In putting together my thoughts for Hispanic Heritage Month, I called on my old friend Dr. Jose (Joe) V. Martinez. Joe has worked for over three decades at the Department of Energy, first as research program manager in the department’s Office of Science and now as senior science advisor in the same office. Joe hails from Arizona, earned his Ph.D. from Oregon State University, and completed postdoctoral work at Cornell University. As he rose through the U.S. higher-education system, he "couldn’t help noticing how few Hispanics there are in the sciences and engineering." This led to a lifelong commitment to opening up opportunities in those fields for Latinos and other minorities. Among his many notable achievements in this area, Joe was a founder and past president of SACNAS, the Society for the Advancement of Chicanos and Native Americans in Science.
The problems he faced were stark, as revealed by data from the U.S. census that show that only 13 percent of the Hispanic population age twenty-five and older currently hold a bachelor’s degree or higher. Of those degrees, only small percentages--5 to 8--are in science or technical fields. Only 2 percent of U.S. Hispanics work in STEM (Science, Technology, Engineering, and Mathematics)-related jobs, compared to 5 percent of the total U.S. population.
Underlying these discouraging statistics are multiple disadvantages, ranging from poverty and language problems to poor education and lack of mentors. In truth, this is not just a problem for Hispanic Americans. America’s future competitiveness and innovation will depend on its ability to draw Hispanics, who according to the U.S. Census Bureau, are the fastest-growing and already the largest minority population, into the ranks of scientists and engineers. And, of course, out of this pool will come many of the nation’s future inventors.
Despite these numbers, Joe Martinez remains optimistic. Well-meaning people can make all the difference, he believes. Early on he appreciated that mentors and positive role models were critical to developing a scientific career, and he detects a similar attitude among other Hispanics who have made successful careers in science, technology, and medicine.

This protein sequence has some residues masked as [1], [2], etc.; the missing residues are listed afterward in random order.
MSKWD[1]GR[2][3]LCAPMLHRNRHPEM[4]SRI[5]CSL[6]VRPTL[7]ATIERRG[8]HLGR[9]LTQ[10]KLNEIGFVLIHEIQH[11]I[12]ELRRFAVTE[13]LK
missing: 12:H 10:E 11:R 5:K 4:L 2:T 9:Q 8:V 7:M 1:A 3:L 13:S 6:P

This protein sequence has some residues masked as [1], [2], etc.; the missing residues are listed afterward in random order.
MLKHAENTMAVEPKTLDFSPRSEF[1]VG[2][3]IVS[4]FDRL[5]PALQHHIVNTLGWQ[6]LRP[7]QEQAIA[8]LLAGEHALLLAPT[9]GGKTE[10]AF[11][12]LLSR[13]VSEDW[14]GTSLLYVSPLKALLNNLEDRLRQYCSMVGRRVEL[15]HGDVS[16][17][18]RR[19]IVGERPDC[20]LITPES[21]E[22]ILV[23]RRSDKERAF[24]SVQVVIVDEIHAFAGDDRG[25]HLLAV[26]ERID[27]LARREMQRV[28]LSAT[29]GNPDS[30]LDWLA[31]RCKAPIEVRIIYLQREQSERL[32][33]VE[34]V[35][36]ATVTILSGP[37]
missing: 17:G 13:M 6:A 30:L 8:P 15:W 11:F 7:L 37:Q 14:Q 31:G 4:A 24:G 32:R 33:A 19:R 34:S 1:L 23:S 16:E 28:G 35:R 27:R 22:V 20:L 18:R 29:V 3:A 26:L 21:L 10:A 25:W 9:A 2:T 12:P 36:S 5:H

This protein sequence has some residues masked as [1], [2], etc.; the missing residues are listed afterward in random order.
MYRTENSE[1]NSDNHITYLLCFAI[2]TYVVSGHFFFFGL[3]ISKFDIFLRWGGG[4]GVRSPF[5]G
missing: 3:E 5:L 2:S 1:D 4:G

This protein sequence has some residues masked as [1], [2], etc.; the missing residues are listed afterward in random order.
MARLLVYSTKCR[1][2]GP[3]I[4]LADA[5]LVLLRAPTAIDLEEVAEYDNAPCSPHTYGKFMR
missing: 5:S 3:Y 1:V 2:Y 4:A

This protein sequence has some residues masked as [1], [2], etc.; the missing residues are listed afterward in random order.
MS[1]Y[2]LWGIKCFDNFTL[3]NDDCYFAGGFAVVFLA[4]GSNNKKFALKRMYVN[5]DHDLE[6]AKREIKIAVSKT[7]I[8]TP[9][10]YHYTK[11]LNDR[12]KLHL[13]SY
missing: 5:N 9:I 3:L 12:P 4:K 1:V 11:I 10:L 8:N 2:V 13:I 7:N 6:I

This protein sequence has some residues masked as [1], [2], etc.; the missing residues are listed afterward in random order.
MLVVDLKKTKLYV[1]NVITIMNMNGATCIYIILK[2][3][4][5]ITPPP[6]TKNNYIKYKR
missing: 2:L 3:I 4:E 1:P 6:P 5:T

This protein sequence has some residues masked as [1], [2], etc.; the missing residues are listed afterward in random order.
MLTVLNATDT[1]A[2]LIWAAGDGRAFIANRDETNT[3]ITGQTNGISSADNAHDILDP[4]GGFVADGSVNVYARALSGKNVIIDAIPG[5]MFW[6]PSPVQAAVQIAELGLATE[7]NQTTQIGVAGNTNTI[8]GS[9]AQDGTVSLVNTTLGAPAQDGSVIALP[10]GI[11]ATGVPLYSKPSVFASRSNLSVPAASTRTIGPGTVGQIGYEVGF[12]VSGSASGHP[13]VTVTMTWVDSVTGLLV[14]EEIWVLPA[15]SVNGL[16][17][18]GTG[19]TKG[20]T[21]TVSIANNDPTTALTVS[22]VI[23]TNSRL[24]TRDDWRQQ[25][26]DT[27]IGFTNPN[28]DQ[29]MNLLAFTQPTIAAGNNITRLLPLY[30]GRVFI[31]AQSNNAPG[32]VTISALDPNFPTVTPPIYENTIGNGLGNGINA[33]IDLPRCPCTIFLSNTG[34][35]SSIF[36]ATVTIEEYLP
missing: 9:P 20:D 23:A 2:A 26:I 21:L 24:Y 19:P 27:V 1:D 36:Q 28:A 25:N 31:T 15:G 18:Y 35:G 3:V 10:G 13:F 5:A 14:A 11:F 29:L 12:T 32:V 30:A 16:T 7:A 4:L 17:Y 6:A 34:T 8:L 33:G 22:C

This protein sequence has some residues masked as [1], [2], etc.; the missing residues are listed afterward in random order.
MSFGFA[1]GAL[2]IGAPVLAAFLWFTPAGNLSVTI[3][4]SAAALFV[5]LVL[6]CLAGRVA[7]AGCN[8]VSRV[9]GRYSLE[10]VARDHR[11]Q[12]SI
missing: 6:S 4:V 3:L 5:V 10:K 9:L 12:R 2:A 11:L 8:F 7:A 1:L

Take the case of Alfredo Quiñones-Hinojosa, today a top neurosurgeon at the Johns Hopkins University School of Medicine. (Read an interview with him in the New York Times.) After his family fell into poverty in the late 1980s, he made his way from his home in Mexicali, Mexico, to the U.S. border and, as he phrased it, "hopped the fence." He struggled as a young illegal immigrant in California, first as a farm laborer and then loading fish and sulfur onto freight cars. After being taken under the wing of a caring speech and debate coach at San Joaquin Delta Community College, however, his life took a dramatic turn. From there it was on to the University of California at Berkeley and Harvard Medical School, which, by the way, he found easy compared to working in the fields.
Astronaut José Hernández also started out as a migrant worker, spending much of his childhood traveling with his family between Mexico and Stockton, California. His inspiration was Franklin Chang-Díaz, raised in Costa Rica and the first Hispanic American to travel in space. "I was always interested in science and engineering," Hernandez recalls, but hearing stories about Chang-Díaz turned his gaze upward. Along the way, he earned degrees in electrical engineering and worked at the Department of Energy’s Lawrence Livermore National Laboratory, where he helped develop a digital mammography imaging system for the early detection of breast cancer. While applying to the astronaut corps, he came before a review board, where he finally met the man who inspired him in the first place, Franklin Chang-Díaz. The chain of command had become a chain of inspiration. Here perhaps is one key to bringing the untapped wealth of Hispanic American talent to the center of American engineering and innovation, where it both belongs and needs to be.
From Prototype, September 2009